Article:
Title: Curious: The Desire to Know and Why Your Future Depends on It
Author: Ian Leslie
Genre: Nonfiction, Psychology
We’re all born curious, claims popular wisdom. Countless scientific discoveries, artistic achievements and social developments attest to our “desire to know” about anything and everything. What sparks our curiosity? Why do many of us lose our sense of curiosity as we get older? How do modern technologies affect it? How do we stay curious? In Curious: The Desire to Know and Why Your Future Depends on It, freelance journalist and author Ian Leslie positions curiosity as the “fourth drive” (behind food, sex and shelter) and passionately argues for its cultivation as the key ingredient to being smarter, more creative and more successful.
Organized into three parts: How Curiosity Works, The Curiosity Divide, and Staying Curious, Leslie sets forth his arguments in eight highly readable chapters that are filled with compelling stories and case studies. “The truly curious will be increasingly in demand,” he writes in the introduction. “Employers are looking for people who can do more than follow procedures competently or respond to requests; who have a strong intrinsic desire to learn, solve problems and ask penetrating questions” (p. 10). However, Leslie argues that, thanks to the ubiquity of smartphones and fast answers from tools such as Google and Wikipedia, harnessing true curiosity is actually becoming ever more difficult in our wired world. We confuse easy access to information with sustained curiosity. In doing so, we shoot for instantly gratifying answers rather than probing deeper.
“Google can answer anything you want, but it can’t tell you what you ought to be asking,” Leslie contends (p. 122).
Inspired by psychologist Daniel Berlyne’s theory of curiosity from the 1950s, Leslie delineates three types of curiosity: diversive, epistemic and empathic curiosity. Diversive curiosity is the aimless attraction to what is new and interesting, but generally only at a superficial level. Epistemic curiosity is the quest for knowledge and a deeper, more disciplined and ultimately more valuable understanding of a situation or an idea. It dives into the reasons why something works. Empathic curiosity involves an interest in understanding the thoughts, feelings or motivations of others. While we’re all born with diversive curiosity, it is the latter, more mature and effortful types of curiosity that are the real subject of the book.
After a historical overview and an examination of how curiosity begins, Leslie highlights Berlyne’s paradoxical attribute of curiosity, stating that our motivation to learn is “stimulated by understanding and by the absence of understanding” (p. 67). Building on Berlyne’s insight, Leslie then discusses psychologist George Loewenstein’s information-gap perspective of curiosity. According to Loewenstein, curiosity is fueled by an “awareness of ignorance.” “As soon as we know something about a subject,” writes Leslie, “we start to become uncomfortably aware of what we don’t know, and that makes us want to close the gap […] The crucial point here is that it’s not simply the absence of information that creates curiosity, but a gap in our existing information” (p. 67). However, “[t]he Internet presents us with more opportunities to learn than ever before, and also allows us not to bother” (p. 131). According to Leslie, tools like Google is doing too good of a job in closing our information gaps. A “curiosity divide” is opening up. Quoting American political blogger Kevin Drum, Leslie argues that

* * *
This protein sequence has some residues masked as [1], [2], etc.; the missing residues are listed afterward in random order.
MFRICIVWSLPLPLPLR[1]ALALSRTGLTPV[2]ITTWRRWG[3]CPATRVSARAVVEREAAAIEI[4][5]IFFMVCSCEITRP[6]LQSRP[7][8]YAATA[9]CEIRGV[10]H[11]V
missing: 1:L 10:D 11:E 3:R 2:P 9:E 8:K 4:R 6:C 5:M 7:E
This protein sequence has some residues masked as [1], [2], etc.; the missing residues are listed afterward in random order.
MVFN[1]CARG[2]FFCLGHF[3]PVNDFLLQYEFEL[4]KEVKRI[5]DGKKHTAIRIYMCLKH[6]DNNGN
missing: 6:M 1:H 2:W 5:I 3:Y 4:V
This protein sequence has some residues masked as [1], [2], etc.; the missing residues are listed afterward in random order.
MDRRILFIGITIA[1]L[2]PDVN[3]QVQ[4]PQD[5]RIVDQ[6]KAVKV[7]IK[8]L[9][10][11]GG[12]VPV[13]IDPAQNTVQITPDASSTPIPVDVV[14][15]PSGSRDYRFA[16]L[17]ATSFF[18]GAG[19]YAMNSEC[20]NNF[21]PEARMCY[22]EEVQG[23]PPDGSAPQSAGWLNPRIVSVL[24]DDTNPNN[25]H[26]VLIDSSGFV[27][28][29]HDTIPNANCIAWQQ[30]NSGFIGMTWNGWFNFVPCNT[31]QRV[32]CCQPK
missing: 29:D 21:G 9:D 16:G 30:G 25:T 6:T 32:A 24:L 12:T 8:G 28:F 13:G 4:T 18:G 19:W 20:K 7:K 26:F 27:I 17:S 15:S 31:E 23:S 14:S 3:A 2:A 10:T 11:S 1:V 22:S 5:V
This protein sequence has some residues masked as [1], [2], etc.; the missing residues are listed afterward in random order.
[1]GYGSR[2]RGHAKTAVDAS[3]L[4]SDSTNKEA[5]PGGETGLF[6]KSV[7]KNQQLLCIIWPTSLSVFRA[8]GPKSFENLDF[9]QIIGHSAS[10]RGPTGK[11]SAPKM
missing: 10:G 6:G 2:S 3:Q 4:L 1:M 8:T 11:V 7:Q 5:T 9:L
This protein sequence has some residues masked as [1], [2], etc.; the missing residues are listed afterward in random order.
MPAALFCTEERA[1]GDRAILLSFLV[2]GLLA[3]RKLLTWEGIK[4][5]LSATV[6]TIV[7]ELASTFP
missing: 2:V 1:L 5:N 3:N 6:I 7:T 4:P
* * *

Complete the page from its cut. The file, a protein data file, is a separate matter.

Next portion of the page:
“[t]he Internet is making smart people smarter and dumb people dumber” (p. 132).
I don’t think the issue is as black-and-white as Leslie lays out, but I do understand his concerns and point of views.
In the chapter The Importance of Knowing, Leslie makes a compelling case to defend traditional pedagogies against some of the current trends in education. While upholding the importance of question-asking and advocating for curiosity-driven inquiry, Leslie debunks the idea that in the age of Google, it is unnecessary and counterproductive for teachers to teach facts. Citing education scholar John Hattie, the three most impactful teacher factors that directly lead to student success are feedback, quality of instruction and direct instruction. For Leslie, traditional teaching is highly effective when skillfully executed. “Knowledge gives curiosity staying power” (p. 180). Schools cannot prioritize learning skills over knowledge itself, Leslie insists. Learners need to gain enough basic knowledge to be aware of their own information gaps, and they often require direction about what or where to focus. The fatal flaw in lip-service “curiosity-driven” approaches to education is that
“knowledge drives curiosity as much as curiosity drives the acquisition of knowledge” (p. 192).
Students’ natural curiosity can only take them so far.
Drawing on fascinating research from evolutionary biology, behavioural psychology, education, social science and business, the book looks at what nourishes curiosity and what stifles it. Curiosity is not a gift that keeps on giving, argues Leslie. It is a mental muscle that needs regular exercise in a nurturing environment. The author closes the popular nonfiction with some practical advice to stay curious, like “ask the big why,” “forage like a foxhog” (combining breadth and depth into our knowledge base), “be a thinkerer” (integrating the big picture and small details with action), and “question your teaspoons.” Curiously, I stumbled upon Curious last summer on a public library’s Quick Pick shelf, and it basically seeded my current Individual Study at Western University’s Faculty of Information & Media Studies on promoting scientific literacy at academic libraries. Funny how far a little curiosity can take you 🙂 HIGHLY RECOMMENDED.